NASA Scientists Believe Existence of Alien Life Is Not That Far Away

NASA Scientists Believe Existence of Alien Life Is Not That Far Away


NASA scientists believe the existence of alien life is not that far away from Earth. Life could be found on any number of dwarf planets or moons in the solar system and scientists are predicting that some form of alien life will be discovered between 2025 and 2045.

Thoughts of alien life came up in a forum last week with NASA scientists during a discussion on places in outer space that could sustain life. Ellen Stofan, NASA chief scientist, predicts that there will be more solid indicators of alien life within the next 10 years. She also believes there will be definitive proof of life somewhere in the universe within the next 30 years.

Stofan’s statements are the result of further study of several dwarf planets and of nearby moons. Any of them could sustain life, scientists said. Scientists now know where to look to find possible life, she said.

One of those places is Enceladus, one of Saturn’s moon, which could have an ocean. A saltwater ocean has been found on Jupiter’s moon, Ganymede. Another of Jupiter’s moons, Europa, provides even more hope of life for scientists. Europa has an ocean, but also has other factors that would make alien life more possible. Mars also remains a viable candidate for alien life, according to Stofan.

Ethan Siegal, a physics professor at Lewis & Clark College in Portland, Ore., said in an article on the subject that scientists look first for liquid water and then for changes in molecules to determine whether life could exist. Scientists also study a planet’s starlight to determine the type of molecules making up the atmosphere, by the way the starlight moves through space. NASA scientists are keen on studying these molecules, to prove their belief that the existence of alien life is not far away from Earth.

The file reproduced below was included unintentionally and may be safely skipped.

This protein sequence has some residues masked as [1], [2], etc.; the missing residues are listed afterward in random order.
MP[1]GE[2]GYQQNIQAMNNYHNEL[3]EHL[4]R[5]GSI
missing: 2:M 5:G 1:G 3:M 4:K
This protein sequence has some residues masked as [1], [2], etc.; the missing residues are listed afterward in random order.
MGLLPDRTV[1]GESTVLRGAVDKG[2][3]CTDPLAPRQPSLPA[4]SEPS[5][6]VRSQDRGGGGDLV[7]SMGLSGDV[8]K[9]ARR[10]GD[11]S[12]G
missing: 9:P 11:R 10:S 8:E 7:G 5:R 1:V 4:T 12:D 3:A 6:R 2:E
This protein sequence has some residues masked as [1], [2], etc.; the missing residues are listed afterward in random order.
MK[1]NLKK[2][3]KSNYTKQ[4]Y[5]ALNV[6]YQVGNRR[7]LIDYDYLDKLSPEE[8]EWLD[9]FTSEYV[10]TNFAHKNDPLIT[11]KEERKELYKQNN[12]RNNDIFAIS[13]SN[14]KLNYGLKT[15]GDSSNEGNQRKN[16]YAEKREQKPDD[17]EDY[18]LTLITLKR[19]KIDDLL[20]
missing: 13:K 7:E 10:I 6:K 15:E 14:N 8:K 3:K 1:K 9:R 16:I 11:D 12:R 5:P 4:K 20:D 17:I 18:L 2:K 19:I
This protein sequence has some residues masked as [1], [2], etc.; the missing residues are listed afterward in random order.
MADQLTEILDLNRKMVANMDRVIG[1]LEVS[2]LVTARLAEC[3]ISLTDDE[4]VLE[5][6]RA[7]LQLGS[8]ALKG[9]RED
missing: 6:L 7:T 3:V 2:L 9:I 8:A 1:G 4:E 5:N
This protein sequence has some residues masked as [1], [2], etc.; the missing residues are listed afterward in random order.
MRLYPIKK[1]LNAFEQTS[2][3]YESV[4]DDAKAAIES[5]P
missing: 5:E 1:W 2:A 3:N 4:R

NASA scientists said the fast-forward pace of discovering life in outer space is largely due to technological advances of the past 20 years. Improved satellite imaging that far out perform NASA’s Hubble Space Telescope have done much to propel scientists in the direction of finding alien life. Siegal said NASA scientists have much better resources to study molecules than ever before, and that can narrow down possibilities for those looking for life.

The idea of alien life, for scientists, is not the aliens that people see in movies, television shows or in UFO files reportedly kept in secret stashes. NASA scientists classify “life” to be more on a molecular level, perhaps similar to that found when Earth first came into existence. Stofan, a geologist as well as an astronomer, said her personal view is that eventually scientists will collect various small life forms from the surface of Mars and bring them back to Earth for study.

NASA is already making some headway investigating one mysterious dwarf planet in the solar system. Jet Propulsion Laboratory officials announced this week that the Dawn spacecraft is sending pictures from Ceres, one of this solar system’s five known dwarf planets, to NASA. Ceres also has the distinction of being the largest planet in the asteroid belt existing between Mars and Jupiter. Ceres is believed to be an icy planet, but could hold some significance in studying how this solar system evolved, according to scientists.

Scientists are particularly interested in certain spots that may show water, ice and salts. Those high-quality pictures are expected to start coming to NASA in late April. More scientific study of Ceres and other planets in the solar system will eventually give proof to NASA scientists’ belief that the existence of alien life is not that far away from Earth, and closer than any ever thought possible.

By Melody Dareing


LA Times


Fox News

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